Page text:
Ever feel like there aren’t enough hours in a day to do everything you want to or need to get done let alone something like writing a book? It could be you’re just not using the time you do have as efficiently as you could. Laura Vanderkam, author of 168 Hours: You Have More Time Than You Think (www.my168hours.com), explains how to maximize your time in order to carve out the hours you need to write a book.
If you’ve never written a book before, tackling such a huge project seems daunting. But judging by the shelves at bookstores, plenty of other people — busy people! — have succeeded in writing books that other people want to read. Many of these authors have full-time jobs and families. They also have the exact same 168 hours per week that you do. How do they do it?
As I’m nearing completion of my third solo manuscript (which has come after numerous ghosted books) I’m starting to see patterns in my own work and that of other authors that make cranking out books every other year doable.
Here are 8 tips to make the process as efficient as possible.
1. Find a subject you can’t stop talking about. Writing a book takes time, and if you have a job and a family, it will take time that you’d usually devote to other things: TV, web surfing, relaxing, etc. To make that tolerable, you have to enjoy your subject more than you enjoy visiting Facebook. If you’re blogging, you’ve probably discovered what topics make the words flow for you. If you’re going to live with a subject for 2 years or more, make sure you enjoy its company. But…
2. Make sure your subject is working for you. Selling books is hard work, so you want your book title and the angle to save you time by doing a lot of heavy lifting for you. Talk with people in the business side of publishing about what will make your subject appealing. When I started writing my most recently published book,168 Hours: You Have More Time Than You Think (www.my168hours.com), I was framing it as a sociological look at the changing way people spend their time. My publisher pointed out, accurately, that people would be more interested in a time management book with some sociology thrown in. What’s in it for the reader? You want to assure people that your book is worth their while.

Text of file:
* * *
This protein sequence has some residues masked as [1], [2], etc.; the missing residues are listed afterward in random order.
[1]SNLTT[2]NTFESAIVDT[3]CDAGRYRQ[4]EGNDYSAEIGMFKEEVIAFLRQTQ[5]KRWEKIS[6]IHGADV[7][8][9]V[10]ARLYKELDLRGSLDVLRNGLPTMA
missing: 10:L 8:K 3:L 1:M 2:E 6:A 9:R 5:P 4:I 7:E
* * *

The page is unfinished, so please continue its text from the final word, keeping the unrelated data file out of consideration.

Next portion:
3. Test drive your material. Write several articles on the topic and see what feedback you get. Not only will this help you build a platform, it will enable you to do a lot of the research (paid!) so that when it’s time to start writing, you’ll be raring to go.
4. Set word count goals. Need to write your book in one year? 75,000 words in 50 weeks is 1500 words per week. Do 300 per workday and you’ll have a draft. Of course not all those words will be keepers. But daily word count goals give you an accurate sense of how much time a book draft will take. How long does it take you to write 300 words? If you have 6 months, that’s 600 words a day. How long does that take?
5. Block that time into your schedule. Cut out something you don’t care about. In the course of writing 168 Hours, I looked at hundreds of time logs, and I have yet to see one that didn’t have time that could be redeployed to a creative endeavor if the person wished. Carpool with neighbors and use the time you’d be picking your kids up at school to write. If necessary, wake up earlier than other people in your house and use that time. Eat at your desk and write then. Skip a meeting that’s only tangentially related to your job and seize that time. The important thing is to keep at it. Give yourself a gold star on a chart for every day you write until it becomes a habit.
6. Don’t aim for perfect. Aim for done. Little known fact: it is easier to edit a lousy draft than to edit a draft that doesn’t exist. This is the theory behind National Novel Writing Month (www.nanowrimo.org), when people crank out a 50,000 word draft in 30 days. You don’t have to do that, but you might set up an accountability system with a friend to make sure you keep hitting your goals and she hits hers (whatever they may be).
7. Get feedback as you go. Software companies test their products by having users play around with them, so they can see what works and what doesn’t. The more people who read your chapters, the more likely they’ll be to keep you from taking a long, time-consuming detour down a road that doesn’t work.
8. Hone your book into talking points. This will keep you focused as you’re writing, and keep you from wasting time dwelling on subjects that belong in another work. Bonus: the talking points will help with promotion, when you’ll need to sound intriguing in a few sentences.
The good news about book writing is it does get easier. Your first marathon seems endless. The next one? Well, it’s just 26.2 miles. You run that by putting one foot in front of the other until you’re done. It’s the same with books. They seem daunting, but they don’t take forever. Nothing does.